On the cusp of history, Kurdistan must seize the opportunity to determine its destiny and declare statehood. After decades of pain, suffering, and second-class status, Kurdistan must proceed with the referendum and drive toward statehood. This is a duty not only to the generations of today and tomorrow, but to repay the immense debt to the thousands of Kurdish martyrs.
Finding a Kurdish family without a list of martyrs, and who did not endure repression is a difficult undertaking. It is thanks to the valiance and sacrifice of our martyrs we can ponder any independence referendum.
The regional and Western powers may pressurize the Kurdistan Regional Government (KRG) to abandon the vote, but this is for their own agenda, not the interests of the Kurdish people.
Like many other Kurdish families, my family endured many losses under the brutal hands of Saddam Hussein. Which child can forget becoming homeless after the destruction of their village, escaping across the Iraq-Iran border on horseback in the middle of a war, striving through poverty or seeing everyday reminders through my now permanently disabled father who, like thousands of others, risked his life by deserting the Iraqi army and joining the Peshmerga forces.
For five years, my mother lived in desperate fear of Iraqi secret police. My father, who we did not see for five years and presumed dead for many of these years, was a wanted man. For my mother, struggling with four young children amid great poverty and a lack of income, every day was filled with anxiety that brutal Iraqi forces could condemn us to mass graves.
The relative security, stability, and prosperity of life in the UK can never dampen the childhood experiences of my sisters or me. The only crime was our ethnicity.
What made matters worse was that many in Europe did not even know what a Kurd was, let alone where Kurdistan was located.
Today, the booming region of Kurdistan is very different from the days of repression, destruction, and genocide, but our tainted past and countless sacrifices should remind us we have earned the unmolested right to self-determination and to dictate our destiny.
The Middle East of today is a stage blotted by double standards. While there are 21 Arab countries, Arabs continue to decry the lack of a 22nd Arab state in Palestine.
In Turkey, the constitution is riddled with articles that promote the greatness of the Turkish nation.
Yet, these same countries, along with global powers such as the United States, warn the Kurds they are overreaching or their time has not come.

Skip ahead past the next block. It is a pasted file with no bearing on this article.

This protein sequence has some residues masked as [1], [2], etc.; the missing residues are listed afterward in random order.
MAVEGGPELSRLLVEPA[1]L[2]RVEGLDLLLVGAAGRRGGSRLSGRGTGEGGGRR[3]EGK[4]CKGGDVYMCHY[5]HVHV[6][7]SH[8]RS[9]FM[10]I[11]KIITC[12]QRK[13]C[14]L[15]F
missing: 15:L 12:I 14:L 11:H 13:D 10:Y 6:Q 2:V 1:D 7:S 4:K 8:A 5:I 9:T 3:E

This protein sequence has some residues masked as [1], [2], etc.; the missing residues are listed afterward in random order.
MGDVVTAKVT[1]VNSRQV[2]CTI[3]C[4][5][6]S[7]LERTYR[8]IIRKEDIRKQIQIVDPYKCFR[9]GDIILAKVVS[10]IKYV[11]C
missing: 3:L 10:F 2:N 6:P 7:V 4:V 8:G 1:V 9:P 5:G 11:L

While Kurds were suffering from mass repression, chemical bombings, and destruction of their villages was there a notion of good time or a bad time? More importantly, how many of these countries came to the rescue of the Kurds in their hour of need?
The refusal of Kurdistan Region President Masoud Barzani to buckle to mounting pressure to postpone or cancel the vote was a welcome relief. The Kurds have succumbed to the influence or bullying of regional and Western powers too often.
The Kurds are not inferior to any other race and deserve to stand tall as strategic and vital actors in the region.
President Barzani recently acknowledged: “There were mounting pressures on us to postpone the referendum from many parties, countries and other people, friends, and allies. But, we asked them whether they had alternatives to offer to postpone the referendum and what they had for the people of Kurdistan. In fact, they did not have any alternatives.”
President Barzani, who recently lamented the decision to join the post-Hussein state of Iraq voluntarily in 2003, added, “If possible, we will declare independence before Newroz.”
Iraqi Prime Minister Haider al-Abadi, who has labeled the referendum unconstitutional several times, recently stated, “I am speaking for the interest of the Kurds. This referendum does not serve their interests. Political leaders should explain to the people or else they would be sending them to a dark tunnel.”
For battle-hardened Kurds, they have already witnessed this dark tunnel and came out on the other side.
After enduring decades of persecution and dark chapters, it is Kurds who have earned the right to hold the referendum on Sep. 25, and as nationalist fervor increases in Kurdistan ahead of the vote, they can proudly proclaim the fruits of their sacrifice, patience, and suffering.
Bashdar Pusho Ismaeel is a London-based freelance writer and analyst whose primary focus and expertise is on the Kurds, Iraq, and current Middle Eastern affairs.
The views expressed in this article are those of the author and do not necessarily reflect the position of Kurdistan 24.
Editing by Karzan Sulaivany